What will we do with our money? Or: is clean-tech self-defeating?

Environmental policy is predicated on a certain vision of the world.  It’s a clean version of today’s world.  It’s got all the comfort and convenience and fulfilment of today’s world without the smells.

To build the clean world policy-makers insist that we need investment.  Investment is needed to finance the construction of the new infrastructure and the development of the new, odourless technologies.

Investment means the chance to accumulate greater wealth.  Under this model, corporations and private individuals are attracted to clean-tech because it makes them wealthier.

It is important to ask what will they do with the wealth that they create.

If you assume that the tastes of future investors remain the same as those of current investors, then you can expect that clean-tech investors, enriched with the success of their deals, will want to work more (yes, successful people work more as they get more successful, not less), will eat more meat, will travel more, will have bigger homes, bigger cars or will take younger wives.  All these lead to an appreciable increase in their carbon footprints, except, possibly, for the wife replacement.

Someone (say he is called Günther) might say: “But you are forgetting the leverage here.  Yes, a few successful clean-tech investors might start to consume more resources, but the infrastructure which they create will cut the emissions of millions of people.”

To this I would say: “No, Günther.  Those successful clean-tech investors will become role-models.  Through their success they will acquire influence and the lifestyle which they lead will become the model for millions of other people.”

“But,” counters Günther, “it doesn’t matter if people eat more meat, as long as that is emissions-free meat; it doesn’t matter if people fly more as long as it’s carbon neutral flight; you can have a bigger home as long as it is made of sustainable materials and is designed as a passive house.”

“Günther,” I reply.   “You are making a big, unhedged bet.  You are going all out for growth – something you call “sustainable” growth.  You know that as growth happens it will inherently lead to more pressure on resources.  And you are ignoring the rebound effect: the savings that people make on energy get ploughed back into more demand for energy elsewhere.  You are hoping that the increase in resource efficiency will overtake the growth in demand for resources.  You’ve got one foot on the accelerator and one foot on the brake and you are hoping that, overall, things will slow down.”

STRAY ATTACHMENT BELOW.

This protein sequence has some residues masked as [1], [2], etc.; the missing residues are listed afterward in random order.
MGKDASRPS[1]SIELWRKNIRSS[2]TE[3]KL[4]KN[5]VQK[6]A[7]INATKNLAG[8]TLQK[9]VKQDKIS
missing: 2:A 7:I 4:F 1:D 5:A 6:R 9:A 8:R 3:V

Günther stomped off to another round of lobbying in a posh Brussels restaurant, accusing me of being narrow-minded, stick-in-the-mud and unable to imagine a fresh, clean world, working under a different paradigm.

“I can imagine that, Günther,” I called after him.  “But it’s populated and run by saints, not people.  And if it’s populated by saints, then you don’t need clean-tech to make them cut their emissions.”

But we had both forgotten that my argument was predicated on an assumption: that the tastes of future investors remain the same as those of current investors.  Why should future investors want to eat more meat, have bigger homes and travel more?  There are plenty of happy people who eat little meat, have modest homes and travel rarely.  If we could get those people to teach future investors a different way of enjoying life… then when they get rich, they would deploy their wealth in a way which does not put them in conflict with the aims of the policies by which they became rich.

If we could do that to investors, then we could do that to other people.  And in that case we wouldn’t need to worry so much about clean-tech in the first place.

“Hear that, Günther?”  I called out.  But he wasn’t listening.  He was already tucking into a slab of Argentinian steak and bottle of Chateau Latour with a senior EU bureaucrat, cooking up another new scheme to divert public money to the pockets of the chosen few.

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